Thursday, November 30, 2006

Managing Change

As I work throughout my school district, I constantly hear teachers reflecting on the changes and new initiatives that have been going on over the past four years and the word most often spoken by them is "overwhelmed." It makes me think about reading one of Eric Jensen's books, Brain Based Learning. Jensen writes that, in order to fully understand a concept, our brains need to be immersed in information and then we need to "think" our way out. I'm thinking this is what's going on with our teachers. They've been immersed in lots of information as we work toward our curriculum and instruction vision but we have yet to "think" our way out of all this information. While there are certain pockets of teachers (maybe they're the right brainers) who have gotten the big picture, others are still struggling with the pieces and how they all fit together. So, what's the best way to think our way through all of those pieces? To truly move forward and to empower all of our teachers, it seems that we need to find our way from the pieces to the whole and we need to do it together. Somehow, I'm confident it will happen...but when and how still remains to be experienced.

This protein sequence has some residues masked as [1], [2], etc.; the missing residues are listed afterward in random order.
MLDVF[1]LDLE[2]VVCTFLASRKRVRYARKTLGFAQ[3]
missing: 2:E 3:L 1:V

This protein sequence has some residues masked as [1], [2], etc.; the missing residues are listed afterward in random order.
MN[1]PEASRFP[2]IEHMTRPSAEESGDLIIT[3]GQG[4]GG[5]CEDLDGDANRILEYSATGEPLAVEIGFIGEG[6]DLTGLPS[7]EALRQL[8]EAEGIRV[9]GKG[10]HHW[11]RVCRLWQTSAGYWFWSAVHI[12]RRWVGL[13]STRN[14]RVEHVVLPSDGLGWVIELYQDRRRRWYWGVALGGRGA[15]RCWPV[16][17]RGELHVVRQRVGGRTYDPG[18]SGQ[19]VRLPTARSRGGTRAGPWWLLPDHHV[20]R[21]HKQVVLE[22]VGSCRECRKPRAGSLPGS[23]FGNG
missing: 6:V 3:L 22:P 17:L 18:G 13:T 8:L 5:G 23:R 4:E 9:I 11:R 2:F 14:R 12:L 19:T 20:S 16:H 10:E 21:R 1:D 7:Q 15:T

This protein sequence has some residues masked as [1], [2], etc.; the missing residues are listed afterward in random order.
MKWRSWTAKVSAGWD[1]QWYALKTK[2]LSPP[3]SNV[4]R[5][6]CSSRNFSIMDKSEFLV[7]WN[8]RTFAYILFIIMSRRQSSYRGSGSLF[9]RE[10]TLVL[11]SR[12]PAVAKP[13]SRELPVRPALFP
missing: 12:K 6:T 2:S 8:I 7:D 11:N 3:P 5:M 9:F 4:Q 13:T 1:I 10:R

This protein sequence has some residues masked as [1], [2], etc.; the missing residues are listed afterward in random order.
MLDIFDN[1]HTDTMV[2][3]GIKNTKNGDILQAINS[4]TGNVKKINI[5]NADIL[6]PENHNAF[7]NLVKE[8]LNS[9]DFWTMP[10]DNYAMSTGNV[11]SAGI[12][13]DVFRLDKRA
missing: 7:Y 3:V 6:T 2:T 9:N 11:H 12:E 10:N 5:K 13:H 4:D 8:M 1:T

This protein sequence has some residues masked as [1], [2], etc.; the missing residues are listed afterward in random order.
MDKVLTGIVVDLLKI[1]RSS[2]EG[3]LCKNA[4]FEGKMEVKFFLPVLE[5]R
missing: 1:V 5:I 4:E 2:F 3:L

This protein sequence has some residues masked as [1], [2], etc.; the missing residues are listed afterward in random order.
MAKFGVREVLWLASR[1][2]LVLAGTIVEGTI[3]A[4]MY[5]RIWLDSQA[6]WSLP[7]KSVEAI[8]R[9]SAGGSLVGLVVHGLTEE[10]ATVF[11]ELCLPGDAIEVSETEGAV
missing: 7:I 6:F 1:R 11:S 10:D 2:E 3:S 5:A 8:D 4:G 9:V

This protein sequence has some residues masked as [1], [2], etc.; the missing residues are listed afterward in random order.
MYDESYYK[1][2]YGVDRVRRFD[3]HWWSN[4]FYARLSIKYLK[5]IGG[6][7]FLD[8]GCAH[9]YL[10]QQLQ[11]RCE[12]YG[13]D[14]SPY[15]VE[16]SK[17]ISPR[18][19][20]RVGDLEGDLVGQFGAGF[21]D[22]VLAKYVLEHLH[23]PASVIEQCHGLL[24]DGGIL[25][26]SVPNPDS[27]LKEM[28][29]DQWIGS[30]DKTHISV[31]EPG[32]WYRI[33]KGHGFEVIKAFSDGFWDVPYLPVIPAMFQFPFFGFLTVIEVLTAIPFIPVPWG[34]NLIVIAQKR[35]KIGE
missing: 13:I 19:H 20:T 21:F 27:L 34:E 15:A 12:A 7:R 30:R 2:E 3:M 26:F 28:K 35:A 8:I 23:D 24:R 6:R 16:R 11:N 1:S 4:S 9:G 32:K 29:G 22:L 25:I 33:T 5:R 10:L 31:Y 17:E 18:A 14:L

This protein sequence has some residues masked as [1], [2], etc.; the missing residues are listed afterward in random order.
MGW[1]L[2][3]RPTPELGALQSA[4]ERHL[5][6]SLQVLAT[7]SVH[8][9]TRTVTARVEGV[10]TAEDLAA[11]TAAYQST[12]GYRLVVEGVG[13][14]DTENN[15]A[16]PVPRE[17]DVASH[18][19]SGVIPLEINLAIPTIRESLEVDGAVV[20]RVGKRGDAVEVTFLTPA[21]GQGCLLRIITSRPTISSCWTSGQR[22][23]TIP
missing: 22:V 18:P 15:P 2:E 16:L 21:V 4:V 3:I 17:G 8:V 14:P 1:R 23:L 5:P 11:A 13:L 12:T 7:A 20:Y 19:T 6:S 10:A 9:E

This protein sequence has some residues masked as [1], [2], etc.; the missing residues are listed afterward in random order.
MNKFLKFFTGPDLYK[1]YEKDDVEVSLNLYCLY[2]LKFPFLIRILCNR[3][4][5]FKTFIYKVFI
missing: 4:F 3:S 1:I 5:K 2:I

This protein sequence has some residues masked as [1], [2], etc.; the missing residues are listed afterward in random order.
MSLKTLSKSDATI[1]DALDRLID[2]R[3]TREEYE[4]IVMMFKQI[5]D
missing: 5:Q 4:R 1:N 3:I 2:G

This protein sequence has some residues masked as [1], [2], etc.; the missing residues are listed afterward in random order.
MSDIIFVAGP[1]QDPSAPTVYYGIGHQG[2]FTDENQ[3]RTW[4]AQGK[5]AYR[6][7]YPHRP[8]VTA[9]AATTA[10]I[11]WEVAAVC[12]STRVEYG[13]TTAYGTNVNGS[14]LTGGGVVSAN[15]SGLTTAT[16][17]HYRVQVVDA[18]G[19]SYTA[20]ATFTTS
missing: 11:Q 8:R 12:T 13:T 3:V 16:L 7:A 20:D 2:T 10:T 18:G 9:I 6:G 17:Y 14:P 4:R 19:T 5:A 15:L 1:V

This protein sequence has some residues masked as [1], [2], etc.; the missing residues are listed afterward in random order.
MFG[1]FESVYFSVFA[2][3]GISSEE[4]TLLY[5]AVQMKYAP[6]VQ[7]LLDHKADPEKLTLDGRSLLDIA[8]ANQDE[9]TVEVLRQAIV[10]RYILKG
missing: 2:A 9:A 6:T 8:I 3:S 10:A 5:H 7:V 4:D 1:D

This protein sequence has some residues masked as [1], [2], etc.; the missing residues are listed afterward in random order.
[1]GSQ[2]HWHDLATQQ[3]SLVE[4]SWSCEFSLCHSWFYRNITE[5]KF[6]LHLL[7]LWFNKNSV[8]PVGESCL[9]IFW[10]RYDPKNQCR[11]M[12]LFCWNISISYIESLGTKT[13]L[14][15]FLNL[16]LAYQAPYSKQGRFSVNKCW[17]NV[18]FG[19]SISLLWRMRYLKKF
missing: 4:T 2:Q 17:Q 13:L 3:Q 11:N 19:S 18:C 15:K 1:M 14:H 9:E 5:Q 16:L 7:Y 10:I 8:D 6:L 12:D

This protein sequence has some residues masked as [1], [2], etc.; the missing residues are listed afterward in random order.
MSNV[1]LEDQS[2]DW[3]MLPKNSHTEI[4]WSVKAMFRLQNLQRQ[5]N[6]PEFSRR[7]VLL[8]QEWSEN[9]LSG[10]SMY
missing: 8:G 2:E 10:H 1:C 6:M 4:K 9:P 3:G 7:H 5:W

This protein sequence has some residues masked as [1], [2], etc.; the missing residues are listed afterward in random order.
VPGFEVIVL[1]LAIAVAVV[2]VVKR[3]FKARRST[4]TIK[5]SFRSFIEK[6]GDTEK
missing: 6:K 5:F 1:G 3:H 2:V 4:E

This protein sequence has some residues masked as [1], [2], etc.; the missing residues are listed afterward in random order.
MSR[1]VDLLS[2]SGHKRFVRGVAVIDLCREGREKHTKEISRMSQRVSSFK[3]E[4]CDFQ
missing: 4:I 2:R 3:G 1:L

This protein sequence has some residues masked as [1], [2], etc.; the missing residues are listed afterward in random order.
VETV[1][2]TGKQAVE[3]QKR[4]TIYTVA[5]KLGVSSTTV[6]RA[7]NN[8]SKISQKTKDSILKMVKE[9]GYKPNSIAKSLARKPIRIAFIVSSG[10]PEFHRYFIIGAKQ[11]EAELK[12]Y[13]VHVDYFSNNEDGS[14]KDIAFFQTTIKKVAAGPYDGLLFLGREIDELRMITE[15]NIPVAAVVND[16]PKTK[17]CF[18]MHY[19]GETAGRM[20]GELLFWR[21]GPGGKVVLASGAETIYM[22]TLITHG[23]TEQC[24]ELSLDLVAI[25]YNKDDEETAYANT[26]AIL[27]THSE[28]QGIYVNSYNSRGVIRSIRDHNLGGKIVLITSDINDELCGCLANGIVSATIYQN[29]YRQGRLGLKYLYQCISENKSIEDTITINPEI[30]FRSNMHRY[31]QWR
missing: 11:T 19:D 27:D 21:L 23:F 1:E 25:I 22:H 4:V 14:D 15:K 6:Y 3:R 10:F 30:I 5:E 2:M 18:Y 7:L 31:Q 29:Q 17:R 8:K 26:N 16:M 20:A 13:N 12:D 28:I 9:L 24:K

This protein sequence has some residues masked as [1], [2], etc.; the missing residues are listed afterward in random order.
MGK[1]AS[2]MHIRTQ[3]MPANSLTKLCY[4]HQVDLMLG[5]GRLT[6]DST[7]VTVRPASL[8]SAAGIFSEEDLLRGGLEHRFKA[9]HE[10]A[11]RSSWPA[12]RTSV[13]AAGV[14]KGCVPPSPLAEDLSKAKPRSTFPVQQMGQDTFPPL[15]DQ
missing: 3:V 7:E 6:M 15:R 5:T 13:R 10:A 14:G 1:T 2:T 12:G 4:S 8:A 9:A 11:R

1 comment:

rob banning said...


This is the second reference to Jensen's "think your way out" that I have read in recent days. I love the imagine that it provides especially as it relates to learning! Too often, we as educators attribute success to "brains...immersed in information" but the real, higher level, learning comes after students struggle with the ideas and information to form their own understanding and can apply it to other situations or problems.

In a nutshell, learning comes from using. I was at a conference once and the presenter was asked "Wow, how do you keep up with all of the changes in technology?". He responded "I write a book each summer."

We know as educators that the best way to learn something is to teach it to someone else. I am a big proponent of Technology Mentors - teachers who teach and support other teachers with technology. While the school/district benefits from their work, the mentors also benefit from the opportuntity to assist others by enhancing their understanding of the technology.

I guess this falls on the idea of "Pass It On..."